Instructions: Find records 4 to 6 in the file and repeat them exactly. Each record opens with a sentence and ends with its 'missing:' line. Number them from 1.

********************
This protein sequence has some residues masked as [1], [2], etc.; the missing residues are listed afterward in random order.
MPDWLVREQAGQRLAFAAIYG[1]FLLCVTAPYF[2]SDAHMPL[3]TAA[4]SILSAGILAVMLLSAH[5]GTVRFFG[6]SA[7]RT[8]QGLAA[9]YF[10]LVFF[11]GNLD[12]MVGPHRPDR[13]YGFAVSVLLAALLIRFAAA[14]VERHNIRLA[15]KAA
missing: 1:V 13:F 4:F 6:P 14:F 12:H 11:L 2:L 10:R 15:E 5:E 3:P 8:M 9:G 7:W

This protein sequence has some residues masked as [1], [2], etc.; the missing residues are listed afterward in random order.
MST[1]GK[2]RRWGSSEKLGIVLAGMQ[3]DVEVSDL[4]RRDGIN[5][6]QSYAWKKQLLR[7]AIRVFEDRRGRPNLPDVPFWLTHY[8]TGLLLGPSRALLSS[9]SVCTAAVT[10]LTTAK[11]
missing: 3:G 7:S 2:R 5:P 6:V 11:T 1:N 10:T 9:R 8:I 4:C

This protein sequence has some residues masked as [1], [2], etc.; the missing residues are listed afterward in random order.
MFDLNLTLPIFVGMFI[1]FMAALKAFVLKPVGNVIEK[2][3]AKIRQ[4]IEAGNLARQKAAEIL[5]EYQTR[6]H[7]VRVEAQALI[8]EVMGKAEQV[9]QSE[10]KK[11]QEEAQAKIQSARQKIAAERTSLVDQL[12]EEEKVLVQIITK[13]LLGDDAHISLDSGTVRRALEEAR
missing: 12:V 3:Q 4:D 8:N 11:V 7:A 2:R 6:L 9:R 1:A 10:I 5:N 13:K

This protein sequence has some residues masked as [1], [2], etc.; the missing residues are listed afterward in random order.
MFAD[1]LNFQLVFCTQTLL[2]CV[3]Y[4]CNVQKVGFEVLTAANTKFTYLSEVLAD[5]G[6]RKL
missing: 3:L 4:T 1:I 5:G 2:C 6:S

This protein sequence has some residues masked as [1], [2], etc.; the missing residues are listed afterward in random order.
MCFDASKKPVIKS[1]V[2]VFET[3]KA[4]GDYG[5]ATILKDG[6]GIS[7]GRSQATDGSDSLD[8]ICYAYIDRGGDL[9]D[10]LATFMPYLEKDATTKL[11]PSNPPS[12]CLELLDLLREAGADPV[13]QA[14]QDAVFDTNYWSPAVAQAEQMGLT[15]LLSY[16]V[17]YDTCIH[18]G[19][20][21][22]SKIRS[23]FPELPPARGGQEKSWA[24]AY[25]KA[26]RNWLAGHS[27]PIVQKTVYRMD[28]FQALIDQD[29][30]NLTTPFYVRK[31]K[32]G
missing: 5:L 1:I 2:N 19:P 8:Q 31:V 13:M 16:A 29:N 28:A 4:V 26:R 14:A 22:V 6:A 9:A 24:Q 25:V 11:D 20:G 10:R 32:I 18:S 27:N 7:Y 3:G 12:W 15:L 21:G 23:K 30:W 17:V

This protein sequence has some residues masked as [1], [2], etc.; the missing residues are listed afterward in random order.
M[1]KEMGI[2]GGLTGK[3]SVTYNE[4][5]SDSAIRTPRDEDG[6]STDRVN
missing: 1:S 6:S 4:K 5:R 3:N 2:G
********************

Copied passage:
This protein sequence has some residues masked as [1], [2], etc.; the missing residues are listed afterward in random order.
MFAD[1]LNFQLVFCTQTLL[2]CV[3]Y[4]CNVQKVGFEVLTAANTKFTYLSEVLAD[5]G[6]RKL
missing: 3:L 4:T 1:I 5:G 2:C 6:S

This protein sequence has some residues masked as [1], [2], etc.; the missing residues are listed afterward in random order.
MCFDASKKPVIKS[1]V[2]VFET[3]KA[4]GDYG[5]ATILKDG[6]GIS[7]GRSQATDGSDSLD[8]ICYAYIDRGGDL[9]D[10]LATFMPYLEKDATTKL[11]PSNPPS[12]CLELLDLLREAGADPV[13]QA[14]QDAVFDTNYWSPAVAQAEQMGLT[15]LLSY[16]V[17]YDTCIH[18]G[19][20][21][22]SKIRS[23]FPELPPARGGQEKSWA[24]AY[25]KA[26]RNWLAGHS[27]PIVQKTVYRMD[28]FQALIDQD[29][30]NLTTPFYVRK[31]K[32]G
missing: 5:L 1:I 2:N 19:P 8:Q 31:V 13:M 16:A 29:N 28:A 4:V 26:R 14:A 22:V 6:A 9:A 24:Q 25:V 11:D 20:G 10:R 32:I 18:S 27:N 7:Y 3:G 12:W 15:L 21:G 23:K 30:W 17:V

This protein sequence has some residues masked as [1], [2], etc.; the missing residues are listed afterward in random order.
M[1]KEMGI[2]GGLTGK[3]SVTYNE[4][5]SDSAIRTPRDEDG[6]STDRVN
missing: 1:S 6:S 4:K 5:R 3:N 2:G